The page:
Sail Date: January 2013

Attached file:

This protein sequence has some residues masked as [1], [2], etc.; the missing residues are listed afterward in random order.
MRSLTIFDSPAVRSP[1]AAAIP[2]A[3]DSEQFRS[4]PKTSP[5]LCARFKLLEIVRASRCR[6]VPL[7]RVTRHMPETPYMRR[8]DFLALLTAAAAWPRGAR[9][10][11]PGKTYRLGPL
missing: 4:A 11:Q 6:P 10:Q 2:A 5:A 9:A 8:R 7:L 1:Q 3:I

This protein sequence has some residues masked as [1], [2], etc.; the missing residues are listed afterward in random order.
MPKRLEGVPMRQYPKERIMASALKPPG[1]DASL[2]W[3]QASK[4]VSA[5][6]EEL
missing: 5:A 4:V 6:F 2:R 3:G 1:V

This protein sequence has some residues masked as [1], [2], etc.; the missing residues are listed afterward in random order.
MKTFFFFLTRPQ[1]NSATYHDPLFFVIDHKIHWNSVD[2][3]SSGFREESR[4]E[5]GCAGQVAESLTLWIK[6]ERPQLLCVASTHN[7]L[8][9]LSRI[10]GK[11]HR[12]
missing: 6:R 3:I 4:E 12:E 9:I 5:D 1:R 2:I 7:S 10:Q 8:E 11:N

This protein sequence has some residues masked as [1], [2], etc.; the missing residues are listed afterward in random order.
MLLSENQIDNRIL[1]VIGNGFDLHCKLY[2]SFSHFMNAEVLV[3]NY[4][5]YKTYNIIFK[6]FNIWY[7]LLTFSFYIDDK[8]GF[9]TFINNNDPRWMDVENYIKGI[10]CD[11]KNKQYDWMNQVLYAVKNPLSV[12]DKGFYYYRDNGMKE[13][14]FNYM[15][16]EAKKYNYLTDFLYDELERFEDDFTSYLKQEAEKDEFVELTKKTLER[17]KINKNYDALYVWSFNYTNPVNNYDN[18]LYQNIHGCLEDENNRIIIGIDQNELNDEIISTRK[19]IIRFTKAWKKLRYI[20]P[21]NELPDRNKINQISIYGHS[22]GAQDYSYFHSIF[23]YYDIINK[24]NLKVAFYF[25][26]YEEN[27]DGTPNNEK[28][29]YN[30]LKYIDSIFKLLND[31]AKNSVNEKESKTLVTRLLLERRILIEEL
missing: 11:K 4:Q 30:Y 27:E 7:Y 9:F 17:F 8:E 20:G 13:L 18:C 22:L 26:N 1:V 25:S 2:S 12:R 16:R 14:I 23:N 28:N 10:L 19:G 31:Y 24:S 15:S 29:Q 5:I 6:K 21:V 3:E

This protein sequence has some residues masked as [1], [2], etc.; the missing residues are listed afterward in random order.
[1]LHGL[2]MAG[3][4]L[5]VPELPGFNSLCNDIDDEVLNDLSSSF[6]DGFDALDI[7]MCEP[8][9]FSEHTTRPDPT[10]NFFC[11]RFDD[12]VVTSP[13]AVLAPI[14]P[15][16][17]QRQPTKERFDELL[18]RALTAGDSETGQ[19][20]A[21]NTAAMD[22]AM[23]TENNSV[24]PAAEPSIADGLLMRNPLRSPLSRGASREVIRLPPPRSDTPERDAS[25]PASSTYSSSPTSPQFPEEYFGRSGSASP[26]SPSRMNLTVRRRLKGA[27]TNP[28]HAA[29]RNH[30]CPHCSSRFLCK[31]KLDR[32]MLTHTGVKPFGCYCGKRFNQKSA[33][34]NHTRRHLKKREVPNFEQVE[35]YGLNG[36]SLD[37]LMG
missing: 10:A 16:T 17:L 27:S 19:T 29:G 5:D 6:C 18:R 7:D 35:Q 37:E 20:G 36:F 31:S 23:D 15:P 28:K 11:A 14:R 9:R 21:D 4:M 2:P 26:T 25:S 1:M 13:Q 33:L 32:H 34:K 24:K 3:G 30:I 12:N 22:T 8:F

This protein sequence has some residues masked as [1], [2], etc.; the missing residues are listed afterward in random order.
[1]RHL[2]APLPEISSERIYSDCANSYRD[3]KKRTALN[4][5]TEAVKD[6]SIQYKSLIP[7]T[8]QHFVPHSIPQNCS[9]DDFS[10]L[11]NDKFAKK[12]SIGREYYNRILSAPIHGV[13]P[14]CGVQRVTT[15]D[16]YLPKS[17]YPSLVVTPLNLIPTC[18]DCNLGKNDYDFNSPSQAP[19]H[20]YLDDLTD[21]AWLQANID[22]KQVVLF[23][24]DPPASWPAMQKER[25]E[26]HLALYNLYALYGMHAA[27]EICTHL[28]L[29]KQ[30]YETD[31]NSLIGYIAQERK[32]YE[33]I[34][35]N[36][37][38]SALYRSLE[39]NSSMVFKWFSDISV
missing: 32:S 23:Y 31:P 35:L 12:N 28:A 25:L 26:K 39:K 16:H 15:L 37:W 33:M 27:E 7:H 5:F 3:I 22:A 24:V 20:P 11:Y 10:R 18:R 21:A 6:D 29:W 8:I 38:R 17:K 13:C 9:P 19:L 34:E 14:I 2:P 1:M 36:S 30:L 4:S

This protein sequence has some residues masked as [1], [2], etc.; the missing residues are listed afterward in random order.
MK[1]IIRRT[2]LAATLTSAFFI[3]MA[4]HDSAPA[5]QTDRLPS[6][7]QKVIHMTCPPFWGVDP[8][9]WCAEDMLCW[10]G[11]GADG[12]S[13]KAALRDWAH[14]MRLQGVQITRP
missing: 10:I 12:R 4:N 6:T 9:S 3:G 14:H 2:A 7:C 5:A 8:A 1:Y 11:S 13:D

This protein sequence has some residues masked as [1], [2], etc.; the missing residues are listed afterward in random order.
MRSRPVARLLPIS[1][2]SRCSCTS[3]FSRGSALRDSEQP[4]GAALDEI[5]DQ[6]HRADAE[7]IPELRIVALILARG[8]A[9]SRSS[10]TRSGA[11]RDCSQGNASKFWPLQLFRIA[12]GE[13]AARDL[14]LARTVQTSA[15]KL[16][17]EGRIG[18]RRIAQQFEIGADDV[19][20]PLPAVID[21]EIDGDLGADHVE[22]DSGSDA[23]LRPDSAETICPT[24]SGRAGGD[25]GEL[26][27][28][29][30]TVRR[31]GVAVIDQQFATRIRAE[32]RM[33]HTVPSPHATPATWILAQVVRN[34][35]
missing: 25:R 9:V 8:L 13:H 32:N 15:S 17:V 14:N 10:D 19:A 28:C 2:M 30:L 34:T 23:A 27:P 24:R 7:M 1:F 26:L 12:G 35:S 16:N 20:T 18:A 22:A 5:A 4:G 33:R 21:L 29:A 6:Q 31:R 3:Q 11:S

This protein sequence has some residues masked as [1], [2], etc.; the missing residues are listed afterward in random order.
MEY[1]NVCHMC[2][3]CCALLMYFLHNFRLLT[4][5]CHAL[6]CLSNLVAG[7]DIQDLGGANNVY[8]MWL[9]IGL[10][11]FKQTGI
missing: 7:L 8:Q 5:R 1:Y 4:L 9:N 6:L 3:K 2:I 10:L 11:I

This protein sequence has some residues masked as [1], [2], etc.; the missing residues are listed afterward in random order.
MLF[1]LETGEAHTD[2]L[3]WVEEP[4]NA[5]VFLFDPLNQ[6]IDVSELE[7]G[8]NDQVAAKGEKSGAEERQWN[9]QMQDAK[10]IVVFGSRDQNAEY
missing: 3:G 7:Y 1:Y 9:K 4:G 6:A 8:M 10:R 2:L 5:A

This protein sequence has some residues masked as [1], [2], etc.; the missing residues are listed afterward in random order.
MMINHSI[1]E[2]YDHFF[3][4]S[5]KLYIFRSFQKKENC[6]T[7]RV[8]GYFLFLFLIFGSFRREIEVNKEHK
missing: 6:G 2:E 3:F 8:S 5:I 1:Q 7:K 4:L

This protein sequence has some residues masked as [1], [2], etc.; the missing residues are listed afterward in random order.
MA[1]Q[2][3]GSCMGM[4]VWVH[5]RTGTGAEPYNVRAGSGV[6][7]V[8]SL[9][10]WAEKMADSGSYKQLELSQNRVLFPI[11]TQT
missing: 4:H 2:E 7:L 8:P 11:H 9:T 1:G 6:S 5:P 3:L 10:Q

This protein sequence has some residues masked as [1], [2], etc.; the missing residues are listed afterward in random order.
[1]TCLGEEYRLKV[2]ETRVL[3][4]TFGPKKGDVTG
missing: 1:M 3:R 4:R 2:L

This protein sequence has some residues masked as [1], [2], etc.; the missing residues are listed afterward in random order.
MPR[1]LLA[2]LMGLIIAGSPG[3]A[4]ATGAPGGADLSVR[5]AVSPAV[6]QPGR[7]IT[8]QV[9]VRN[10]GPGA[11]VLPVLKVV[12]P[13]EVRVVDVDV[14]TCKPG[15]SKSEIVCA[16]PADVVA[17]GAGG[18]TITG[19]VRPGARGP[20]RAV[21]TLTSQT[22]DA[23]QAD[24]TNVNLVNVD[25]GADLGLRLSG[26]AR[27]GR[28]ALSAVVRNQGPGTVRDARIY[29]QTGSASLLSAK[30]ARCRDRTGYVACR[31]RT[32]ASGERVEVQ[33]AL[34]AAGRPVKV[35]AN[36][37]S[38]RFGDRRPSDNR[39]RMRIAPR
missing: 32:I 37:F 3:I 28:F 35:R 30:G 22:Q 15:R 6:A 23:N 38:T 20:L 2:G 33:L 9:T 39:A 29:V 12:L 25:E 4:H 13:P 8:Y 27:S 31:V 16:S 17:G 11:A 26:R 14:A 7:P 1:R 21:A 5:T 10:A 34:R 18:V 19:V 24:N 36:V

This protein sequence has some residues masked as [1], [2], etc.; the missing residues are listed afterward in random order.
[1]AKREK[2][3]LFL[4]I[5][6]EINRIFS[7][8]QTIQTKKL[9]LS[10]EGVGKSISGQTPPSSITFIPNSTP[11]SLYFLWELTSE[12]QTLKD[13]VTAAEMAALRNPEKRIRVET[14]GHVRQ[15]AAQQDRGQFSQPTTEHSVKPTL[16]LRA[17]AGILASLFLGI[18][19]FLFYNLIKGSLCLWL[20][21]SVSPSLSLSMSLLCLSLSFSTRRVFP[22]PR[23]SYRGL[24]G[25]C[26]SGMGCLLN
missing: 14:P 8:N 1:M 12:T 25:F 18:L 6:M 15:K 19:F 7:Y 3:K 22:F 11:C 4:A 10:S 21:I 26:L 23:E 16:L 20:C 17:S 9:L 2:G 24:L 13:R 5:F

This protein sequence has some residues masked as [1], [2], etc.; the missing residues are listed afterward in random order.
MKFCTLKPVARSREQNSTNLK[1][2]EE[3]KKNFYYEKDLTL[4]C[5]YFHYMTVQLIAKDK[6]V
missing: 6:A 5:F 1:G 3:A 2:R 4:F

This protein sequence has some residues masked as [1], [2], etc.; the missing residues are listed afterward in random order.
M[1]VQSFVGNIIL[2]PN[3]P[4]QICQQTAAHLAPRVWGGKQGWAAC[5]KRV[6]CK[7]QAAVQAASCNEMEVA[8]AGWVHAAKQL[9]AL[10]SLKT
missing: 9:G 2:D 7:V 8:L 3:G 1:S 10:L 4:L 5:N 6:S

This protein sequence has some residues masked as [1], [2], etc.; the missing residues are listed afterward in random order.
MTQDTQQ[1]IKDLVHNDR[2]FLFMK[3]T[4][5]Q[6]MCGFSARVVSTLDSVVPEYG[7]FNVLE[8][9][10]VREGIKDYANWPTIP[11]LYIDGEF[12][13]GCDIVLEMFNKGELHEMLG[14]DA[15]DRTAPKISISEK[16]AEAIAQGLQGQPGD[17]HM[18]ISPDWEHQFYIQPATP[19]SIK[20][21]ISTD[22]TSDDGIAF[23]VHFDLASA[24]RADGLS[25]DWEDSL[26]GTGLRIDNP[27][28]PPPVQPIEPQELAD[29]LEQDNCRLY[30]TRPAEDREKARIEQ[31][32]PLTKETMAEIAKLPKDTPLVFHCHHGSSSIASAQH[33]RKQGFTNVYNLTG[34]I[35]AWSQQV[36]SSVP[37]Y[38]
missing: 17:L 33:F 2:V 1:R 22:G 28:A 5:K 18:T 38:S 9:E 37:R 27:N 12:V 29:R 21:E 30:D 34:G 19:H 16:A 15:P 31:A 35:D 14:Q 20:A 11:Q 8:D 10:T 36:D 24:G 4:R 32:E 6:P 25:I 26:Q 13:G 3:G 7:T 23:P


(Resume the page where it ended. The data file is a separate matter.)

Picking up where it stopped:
There is so much to say about a cruise of this length, being on the same ship, the positives like the itinerary, the food, the entertainment or the negatives - the wait in line at the embarkation process, missing some ports, excursions, ... Read More